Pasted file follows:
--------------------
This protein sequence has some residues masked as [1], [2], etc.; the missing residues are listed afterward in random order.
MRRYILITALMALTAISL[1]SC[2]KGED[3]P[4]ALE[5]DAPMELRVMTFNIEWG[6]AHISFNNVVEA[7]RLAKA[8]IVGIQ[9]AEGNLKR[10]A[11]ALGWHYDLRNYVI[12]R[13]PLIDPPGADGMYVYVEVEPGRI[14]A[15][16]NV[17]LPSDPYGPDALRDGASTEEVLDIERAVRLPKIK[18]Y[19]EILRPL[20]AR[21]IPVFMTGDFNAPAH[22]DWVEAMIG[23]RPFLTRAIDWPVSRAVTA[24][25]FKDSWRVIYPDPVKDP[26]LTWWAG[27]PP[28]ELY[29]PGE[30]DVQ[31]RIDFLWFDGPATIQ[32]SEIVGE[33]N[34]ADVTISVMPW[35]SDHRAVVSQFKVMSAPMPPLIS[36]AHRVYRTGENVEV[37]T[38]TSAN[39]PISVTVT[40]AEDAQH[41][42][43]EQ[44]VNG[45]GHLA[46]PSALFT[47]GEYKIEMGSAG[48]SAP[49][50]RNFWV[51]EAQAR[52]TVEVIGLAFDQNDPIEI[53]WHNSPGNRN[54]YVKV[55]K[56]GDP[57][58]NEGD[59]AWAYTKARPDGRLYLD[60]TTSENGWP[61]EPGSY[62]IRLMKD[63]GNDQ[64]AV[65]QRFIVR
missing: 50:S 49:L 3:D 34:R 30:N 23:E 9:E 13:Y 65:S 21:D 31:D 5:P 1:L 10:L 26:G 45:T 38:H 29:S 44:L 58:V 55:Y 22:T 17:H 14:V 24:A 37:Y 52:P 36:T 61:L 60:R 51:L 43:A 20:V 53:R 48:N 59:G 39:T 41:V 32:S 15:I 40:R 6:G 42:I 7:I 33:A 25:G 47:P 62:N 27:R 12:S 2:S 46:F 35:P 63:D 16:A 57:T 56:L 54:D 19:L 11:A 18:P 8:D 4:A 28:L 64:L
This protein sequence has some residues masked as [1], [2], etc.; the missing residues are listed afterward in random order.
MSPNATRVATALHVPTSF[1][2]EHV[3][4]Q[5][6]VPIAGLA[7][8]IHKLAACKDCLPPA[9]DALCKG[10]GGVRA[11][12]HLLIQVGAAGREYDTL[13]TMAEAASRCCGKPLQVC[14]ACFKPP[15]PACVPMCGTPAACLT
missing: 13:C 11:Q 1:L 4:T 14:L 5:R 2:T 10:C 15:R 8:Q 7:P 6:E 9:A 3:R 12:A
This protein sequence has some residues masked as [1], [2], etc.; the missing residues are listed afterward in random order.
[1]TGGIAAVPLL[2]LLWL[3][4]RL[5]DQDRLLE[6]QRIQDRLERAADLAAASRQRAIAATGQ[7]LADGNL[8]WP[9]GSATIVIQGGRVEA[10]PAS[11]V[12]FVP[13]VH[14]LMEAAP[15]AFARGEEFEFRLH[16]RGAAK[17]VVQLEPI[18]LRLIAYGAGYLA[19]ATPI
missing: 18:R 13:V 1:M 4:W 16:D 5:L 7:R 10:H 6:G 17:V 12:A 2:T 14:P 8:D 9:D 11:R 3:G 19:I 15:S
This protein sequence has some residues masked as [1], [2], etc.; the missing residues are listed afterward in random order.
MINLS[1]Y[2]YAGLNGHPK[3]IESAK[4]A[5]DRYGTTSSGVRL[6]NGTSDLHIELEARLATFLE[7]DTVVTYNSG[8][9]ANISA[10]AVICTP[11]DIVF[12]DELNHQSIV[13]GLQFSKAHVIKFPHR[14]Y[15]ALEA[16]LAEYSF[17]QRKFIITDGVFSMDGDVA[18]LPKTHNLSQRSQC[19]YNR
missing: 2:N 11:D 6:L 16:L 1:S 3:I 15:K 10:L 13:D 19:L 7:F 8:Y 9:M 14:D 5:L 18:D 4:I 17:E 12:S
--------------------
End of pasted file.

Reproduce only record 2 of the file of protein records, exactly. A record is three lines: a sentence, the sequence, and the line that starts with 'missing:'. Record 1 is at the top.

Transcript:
This protein sequence has some residues masked as [1], [2], etc.; the missing residues are listed afterward in random order.
MSPNATRVATALHVPTSF[1][2]EHV[3][4]Q[5][6]VPIAGLA[7][8]IHKLAACKDCLPPA[9]DALCKG[10]GGVRA[11][12]HLLIQVGAAGREYDTL[13]TMAEAASRCCGKPLQVC[14]ACFKPP[15]PACVPMCGTPAACLT
missing: 13:C 11:Q 1:L 4:T 14:L 5:R 2:T 10:C 15:R 8:Q 7:P 6:E 9:A 3:R 12:A